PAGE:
“Loyalist Trails” 2013-03: January 20, 2013
In this issue:
– The Forgotten Sandemanian Loyalists (3 of 3) – by Stephen Davidson
– Charles William Raymond (1820-1901) by George McNeillie
– “At the Head of Lake Ontario” Highlights: Battle of Stoney Creek
– NWMP and the Loyalist Connection
– UELAC Vancouver Branch Presented with Six Nations Flag
– War of 1812 Novels added to Books for the Young at Heart
– Where in the World is Doug Grant?
– From the Twittersphere and Beyond
– Additions to the Loyalist Directory
+ William Roe and General Leonard Smith
On December 4, 1804, a fifty year-old loyalist named John Howe welcomed his eighth child into the world. He and his wife named the boy Joseph. Their child would grow up to become Nova Scotia’s most important political figure, asserting the freedom of the press and ushering in the first responsible government within British North America. But even if he had not been the father of Joseph Howe, John Howe would be a man of note. Not only was he a loyalist, but he was also a member of the Sandemanian church. This is his story.
The Sandemanians were a small denomination that splintered off of the churches that embraced a Calvinist understanding of Christianity. Chief among their beliefs were obedience to God and king, charitable works, and pacificism. In colonial times, there were only a handful of Sandemanian churches in Connecticut and Massachusetts. The last of their churches in the United States closed in 1890; the last British congregation ceased to exist in 1984.
Born in Boston in 1754, John Howe joined the city’s Sandemanian congregation when he was in his teens. As he absorbed a theology that admonished loyalty, the young Howe was surrounded by an ever growing rebellion and violence against the crown.
When he was just twenty-one, Howe was an eye-witness to the Battle of Bunker Hill. His account of the incident was published in the Massachusetts Gazette and Boston Weekly News Letter. The paper was the oldest English newspaper in the British colonies and was published by a loyalist widow. John Howe had been a member of Margaret Draper’s staff since he was 13 –when he became an apprentice to her husband. John would later tell his children of seeing the British charge up Bunker Hill with their bayonets and recount how he had helped a British officer whose leg had been amputated during the battle.
During 1775, Howe proposed to Martha Minns and became Mrs. Draper’s business partner. He continued publishing Boston’s loyalist newspaper until February 22, 1776. Three weeks later, Howe boarded an evacuation ship for Halifax. Among his fellow passengers were members of the Sandemanian church, his fiancée, and her brother. The newspaperman did not stay in Nova Scotia for very long. He followed the British troops to Rhode Island where, in 1777, he become the publisher of the Newport Gazette, a decidedly loyalist newspaper.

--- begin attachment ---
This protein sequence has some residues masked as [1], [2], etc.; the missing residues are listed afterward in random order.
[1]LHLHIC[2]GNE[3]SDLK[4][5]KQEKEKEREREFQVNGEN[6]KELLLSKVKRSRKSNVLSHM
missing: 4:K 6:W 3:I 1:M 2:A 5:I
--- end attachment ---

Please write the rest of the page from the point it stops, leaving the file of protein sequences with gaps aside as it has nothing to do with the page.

In June, Howe married Martha and found his name on Massachusetts’ banishment act. The Sandemanian loyalist was forbidden to return to his native colony. In 1779, Howe once again joined evacuating British troops, this time arriving in New York. Following the birth of their first child, the Howes left the rebelling colonies and settled in Halifax.
Printer’s ink was in Howe’s blood, and on December 28, 1780 he published the first issue of the Halifax Journal. The newspaper would continue to be printed for the next 90 years. But the Sandemanian loyalist was more than a mere journalist. His use of type, layout and illustrations became a model for other newspapers in the loyal British American colonies. Howe also published an almanac, a literary magazine, sermons, and pamphlets on a variety of topics.
Howe’s love of literature played a part in his loyalty to Great Britain. The historian J. M. Beck points out that John Howe was devoted to “British heritage, the contributions of Britons over the centuries to politics, the arts, science, and literature. He was determined never to relinquish his membership in a nation whose accomplishments he admired and idealized.”
However, his love of Britain did not in anyway diminish Howe’s “filial regard” for New England. His family had lived in Massachusetts for five generations; he was the only member of his family to remain loyal to the crown. In his later years, Howe often returned to Boston when he was ill, and he came back feeling better on each occasion.
Howe’s love of journalism and the British Empire were two of the major influences on his life. His faith was the third and over-arching influence. Anyone could become a Sandemanian Christian by simply giving cold mental assent to the basics of the faith. Yet Howe demonstrated a passion for spreading his theological understanding.
During the War of 1812, freed slaves from the United States fled to New Brunswick and Nova Scotia. Howe was a lay preacher to these people as well as to prison inmates and Jamaican Maroons. One of the latter remembered that the jist of a Sandemanian sermon was that one ought not steal, not meddle with someone’s wife and not quarrel — and one must sit down softly. Another story of John Howe that has survived to this day tells of him knocking together the heads of two young fellows he came upon who were fighting on the Sabbath.
Howe continued to rise in the esteem of Halifax’s citizens. In 1801, he was made responsible for printing the debates of the provincial assembly. He became the city’s postmaster and agent manager of His Majesty’s packet boats. By 1815, Howe was commissioned to establish an “active, vigorous and effectual police” for Halifax. He was instrumental in creating a “house of correction” for the city and often helped his son Joseph in producing his own newspaper, The Novascotian.